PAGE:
Yet this solution breaks one norm to save another. Criminal law must never be used for political retribution. As warranted as it may be, indicting the previous president of a different party looks a lot like political law enforcement. That’s banana republic stuff, and we’ve had enough norm-smashing as it is.

Second, Trump could also face charges related to his hush money to Stormy Daniels. In the same vein, a U.S. attorney could secure a post-presidency indictment for conspiracy in the Stormy Daniels case, in which Trump is already an unindicted co-conspirator. The advantage here is that the relevant facts of the case all occurred before Trump was president, so such an indictment would be less likely to be perceived as political retribution for Trump’s conduct while in office.

But this could easily come across as an indictment for the way Trump won the election, which arguably might be worse. Given that the case rests on relatively shaky ground as it is—the only cases of this type resulted in a hung jury and a guilty plea, never a conviction—it could easily look like a political indictment for having won the election. That’s not a very good precedent to set, either.

Third, some enterprising federal prosecutor might think to avoid these political nettles by bringing an indictment for something that has nothing to do with the Trump administration or campaign. Surely, there’s some federal crime—money laundering, tax fraud, conspiracy against the United States, take your pick—of which Trump was guilty long before he descended the golden escalator.

There are a few problems with this, too. The federal statute of limitations generally runs for five years. Trump’s presidential campaign formally launched on June 16, 2015. Filing charges after the end of Trump’s term for conduct committed before his campaign would therefore be difficult if not impossible.

That’s on top of the problem of treating every president like Al Capone. There are more federal crimes on the books than anyone has ever been able to count. Even the Justice Department gave up when it tried to tally them all in 1982. If a prosecutor wanted to pour the time and resources into charging a particular person with some federal crime, chances are they could find one. Harvey Silvergate of the CATO Institute estimated in 2009 that the average person unwittingly commits three federal felonies every day. One can only imagine what the average might be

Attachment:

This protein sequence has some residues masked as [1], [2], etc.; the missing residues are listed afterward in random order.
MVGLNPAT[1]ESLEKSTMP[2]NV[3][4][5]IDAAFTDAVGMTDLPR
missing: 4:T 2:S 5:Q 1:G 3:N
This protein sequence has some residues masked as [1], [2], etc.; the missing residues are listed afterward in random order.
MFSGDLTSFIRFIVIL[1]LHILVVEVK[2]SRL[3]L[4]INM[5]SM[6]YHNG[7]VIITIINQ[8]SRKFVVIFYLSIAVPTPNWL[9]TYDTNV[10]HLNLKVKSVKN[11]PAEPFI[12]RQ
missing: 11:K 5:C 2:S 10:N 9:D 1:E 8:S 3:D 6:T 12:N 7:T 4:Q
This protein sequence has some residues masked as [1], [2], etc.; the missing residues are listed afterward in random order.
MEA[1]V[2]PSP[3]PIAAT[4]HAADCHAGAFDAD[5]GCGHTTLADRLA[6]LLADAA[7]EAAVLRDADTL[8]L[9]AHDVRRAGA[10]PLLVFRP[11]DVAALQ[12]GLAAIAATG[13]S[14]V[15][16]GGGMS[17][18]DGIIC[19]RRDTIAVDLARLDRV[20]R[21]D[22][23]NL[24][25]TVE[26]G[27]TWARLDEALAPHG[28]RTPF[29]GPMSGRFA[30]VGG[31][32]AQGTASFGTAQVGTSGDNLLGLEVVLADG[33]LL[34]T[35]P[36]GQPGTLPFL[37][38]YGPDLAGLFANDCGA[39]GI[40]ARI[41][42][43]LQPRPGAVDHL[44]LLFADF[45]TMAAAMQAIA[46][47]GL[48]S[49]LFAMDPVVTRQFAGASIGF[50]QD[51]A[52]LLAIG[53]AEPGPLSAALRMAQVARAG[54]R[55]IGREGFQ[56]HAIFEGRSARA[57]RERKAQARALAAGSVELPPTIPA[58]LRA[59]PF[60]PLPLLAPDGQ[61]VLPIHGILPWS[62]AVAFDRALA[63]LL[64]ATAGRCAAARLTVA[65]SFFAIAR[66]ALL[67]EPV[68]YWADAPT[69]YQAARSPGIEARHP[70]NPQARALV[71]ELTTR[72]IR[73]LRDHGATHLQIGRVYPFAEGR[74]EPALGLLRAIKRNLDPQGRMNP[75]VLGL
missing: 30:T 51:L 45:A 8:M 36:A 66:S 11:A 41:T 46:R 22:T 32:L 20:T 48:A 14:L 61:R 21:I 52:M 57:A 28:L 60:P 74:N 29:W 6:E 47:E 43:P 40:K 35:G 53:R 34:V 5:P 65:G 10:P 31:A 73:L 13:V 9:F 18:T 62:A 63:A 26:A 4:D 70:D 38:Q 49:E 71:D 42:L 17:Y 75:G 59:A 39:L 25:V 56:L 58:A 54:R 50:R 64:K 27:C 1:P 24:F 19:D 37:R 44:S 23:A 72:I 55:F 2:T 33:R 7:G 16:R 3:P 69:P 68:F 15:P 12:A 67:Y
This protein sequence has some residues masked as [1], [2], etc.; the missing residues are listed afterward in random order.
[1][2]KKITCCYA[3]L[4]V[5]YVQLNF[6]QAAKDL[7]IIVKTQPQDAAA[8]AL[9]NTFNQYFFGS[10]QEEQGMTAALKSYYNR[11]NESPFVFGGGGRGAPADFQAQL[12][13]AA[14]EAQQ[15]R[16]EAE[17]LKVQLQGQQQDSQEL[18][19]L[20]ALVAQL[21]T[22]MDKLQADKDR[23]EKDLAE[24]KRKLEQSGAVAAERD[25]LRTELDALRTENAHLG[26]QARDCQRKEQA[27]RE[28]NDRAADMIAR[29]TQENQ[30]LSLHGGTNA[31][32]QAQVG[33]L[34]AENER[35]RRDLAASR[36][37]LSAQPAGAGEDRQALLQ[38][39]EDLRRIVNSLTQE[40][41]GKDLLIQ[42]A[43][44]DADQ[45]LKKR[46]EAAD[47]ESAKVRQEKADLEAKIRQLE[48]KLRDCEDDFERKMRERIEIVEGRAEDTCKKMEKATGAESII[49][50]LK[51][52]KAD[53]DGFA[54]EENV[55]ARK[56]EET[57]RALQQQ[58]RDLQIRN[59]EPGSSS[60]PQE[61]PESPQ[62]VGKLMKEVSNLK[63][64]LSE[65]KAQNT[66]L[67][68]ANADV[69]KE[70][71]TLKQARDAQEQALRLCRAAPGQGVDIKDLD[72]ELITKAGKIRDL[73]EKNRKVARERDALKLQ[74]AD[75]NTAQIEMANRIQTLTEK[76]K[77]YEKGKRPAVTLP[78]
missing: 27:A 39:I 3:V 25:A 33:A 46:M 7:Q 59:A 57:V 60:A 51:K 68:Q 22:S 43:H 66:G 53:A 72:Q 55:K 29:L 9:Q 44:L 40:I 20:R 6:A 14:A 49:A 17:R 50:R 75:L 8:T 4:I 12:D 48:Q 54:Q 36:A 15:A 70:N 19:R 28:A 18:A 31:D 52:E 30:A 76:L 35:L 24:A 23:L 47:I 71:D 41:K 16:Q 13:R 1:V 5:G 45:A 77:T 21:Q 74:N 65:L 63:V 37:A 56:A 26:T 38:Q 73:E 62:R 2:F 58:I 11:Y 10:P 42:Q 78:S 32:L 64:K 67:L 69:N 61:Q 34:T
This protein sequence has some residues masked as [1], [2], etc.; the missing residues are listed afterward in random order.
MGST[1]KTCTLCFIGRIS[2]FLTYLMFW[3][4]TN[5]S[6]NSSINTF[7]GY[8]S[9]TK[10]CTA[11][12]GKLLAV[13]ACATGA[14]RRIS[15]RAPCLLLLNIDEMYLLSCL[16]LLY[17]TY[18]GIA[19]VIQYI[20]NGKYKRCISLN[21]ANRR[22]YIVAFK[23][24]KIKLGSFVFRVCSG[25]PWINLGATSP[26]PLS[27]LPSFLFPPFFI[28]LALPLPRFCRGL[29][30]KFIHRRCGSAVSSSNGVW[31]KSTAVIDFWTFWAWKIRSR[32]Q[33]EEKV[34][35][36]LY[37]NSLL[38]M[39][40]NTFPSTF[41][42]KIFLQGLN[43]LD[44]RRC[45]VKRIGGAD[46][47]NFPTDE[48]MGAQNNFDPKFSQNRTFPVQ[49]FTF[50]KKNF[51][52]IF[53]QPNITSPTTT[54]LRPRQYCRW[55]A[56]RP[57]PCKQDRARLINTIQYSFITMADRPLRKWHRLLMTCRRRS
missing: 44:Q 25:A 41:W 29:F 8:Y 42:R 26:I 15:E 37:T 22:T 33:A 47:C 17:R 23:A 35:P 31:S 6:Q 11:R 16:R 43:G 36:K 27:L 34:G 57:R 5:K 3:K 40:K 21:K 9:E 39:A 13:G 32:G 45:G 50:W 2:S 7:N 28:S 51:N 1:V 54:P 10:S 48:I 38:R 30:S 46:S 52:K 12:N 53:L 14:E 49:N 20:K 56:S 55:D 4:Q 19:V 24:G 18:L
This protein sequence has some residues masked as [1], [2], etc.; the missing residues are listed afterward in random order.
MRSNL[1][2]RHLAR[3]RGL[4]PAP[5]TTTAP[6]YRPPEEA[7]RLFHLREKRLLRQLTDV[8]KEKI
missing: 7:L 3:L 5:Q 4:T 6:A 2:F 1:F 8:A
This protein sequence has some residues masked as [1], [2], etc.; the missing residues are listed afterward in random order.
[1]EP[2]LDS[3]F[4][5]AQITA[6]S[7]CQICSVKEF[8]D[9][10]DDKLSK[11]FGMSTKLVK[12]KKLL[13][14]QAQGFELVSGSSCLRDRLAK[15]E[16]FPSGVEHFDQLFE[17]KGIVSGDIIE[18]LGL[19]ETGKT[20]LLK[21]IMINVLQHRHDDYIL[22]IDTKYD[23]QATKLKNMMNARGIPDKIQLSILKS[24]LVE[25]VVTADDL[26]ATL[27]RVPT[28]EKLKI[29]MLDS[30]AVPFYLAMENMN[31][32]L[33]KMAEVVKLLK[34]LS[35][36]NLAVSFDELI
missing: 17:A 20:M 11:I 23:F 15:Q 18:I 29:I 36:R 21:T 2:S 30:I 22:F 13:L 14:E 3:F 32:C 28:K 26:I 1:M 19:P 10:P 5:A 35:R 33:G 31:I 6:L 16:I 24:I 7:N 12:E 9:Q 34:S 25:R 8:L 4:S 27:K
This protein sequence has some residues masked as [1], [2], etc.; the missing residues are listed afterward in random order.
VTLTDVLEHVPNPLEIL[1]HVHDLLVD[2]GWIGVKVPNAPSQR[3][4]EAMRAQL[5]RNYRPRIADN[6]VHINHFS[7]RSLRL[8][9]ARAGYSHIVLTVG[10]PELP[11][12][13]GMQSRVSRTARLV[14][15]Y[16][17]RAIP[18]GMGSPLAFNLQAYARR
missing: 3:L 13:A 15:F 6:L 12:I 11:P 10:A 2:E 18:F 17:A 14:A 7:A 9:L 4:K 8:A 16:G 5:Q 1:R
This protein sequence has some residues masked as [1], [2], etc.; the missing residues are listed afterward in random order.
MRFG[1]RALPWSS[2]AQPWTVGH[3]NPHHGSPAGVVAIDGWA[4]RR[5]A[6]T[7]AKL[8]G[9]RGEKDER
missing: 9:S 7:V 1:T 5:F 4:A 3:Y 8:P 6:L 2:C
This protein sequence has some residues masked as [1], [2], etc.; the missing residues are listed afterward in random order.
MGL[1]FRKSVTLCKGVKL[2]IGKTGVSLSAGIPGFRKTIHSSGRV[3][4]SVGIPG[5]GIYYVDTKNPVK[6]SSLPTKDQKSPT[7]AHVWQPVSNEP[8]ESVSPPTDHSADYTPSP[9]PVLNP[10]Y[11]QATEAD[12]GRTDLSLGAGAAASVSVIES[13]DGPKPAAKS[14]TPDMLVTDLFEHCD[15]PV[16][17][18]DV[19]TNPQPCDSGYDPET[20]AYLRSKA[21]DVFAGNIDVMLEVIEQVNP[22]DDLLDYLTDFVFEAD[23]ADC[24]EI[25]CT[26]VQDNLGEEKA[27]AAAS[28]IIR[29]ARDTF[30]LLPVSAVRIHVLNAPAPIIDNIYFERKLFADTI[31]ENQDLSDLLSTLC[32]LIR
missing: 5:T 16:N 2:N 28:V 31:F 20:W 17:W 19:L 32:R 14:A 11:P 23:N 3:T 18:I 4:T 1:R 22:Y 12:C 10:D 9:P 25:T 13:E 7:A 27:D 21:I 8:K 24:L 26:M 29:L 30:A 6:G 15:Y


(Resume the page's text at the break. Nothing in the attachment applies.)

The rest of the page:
for politicians. Somehow finding a pretext to prosecute former politicians doesn’t smack of a well-functioning republic any more that unearned clemency does.

Fourth, some state attorney might take the law into their own hands. The state’s attorney for Palm Beach County, home of Mar-a-Lago, is a Democrat. Hard to find a better way to make a name for yourself in today’s Democratic party than to perp-walk Donald Trump.

As long as you’re fine with the state’s attorney in Alabama or Utah arresting Barack Obama the next time he visits. Precedents are tricky things.

The one tool the founders invented to make sure presidents obey the laws they swear to uphold is broken. Normal law enforcement won’t work. There’s no way of ensuring that presidents don’t abuse their power, because no matter what, their parties will support them, and that’s enough to stay in office.

None of this would be a problem if we chose higher-caliber people as our leaders, but that doesn’t seem to be very important to the electorate lately.

Benjamin Parker

Benjamin Parker is a senior editor at The Bulwark.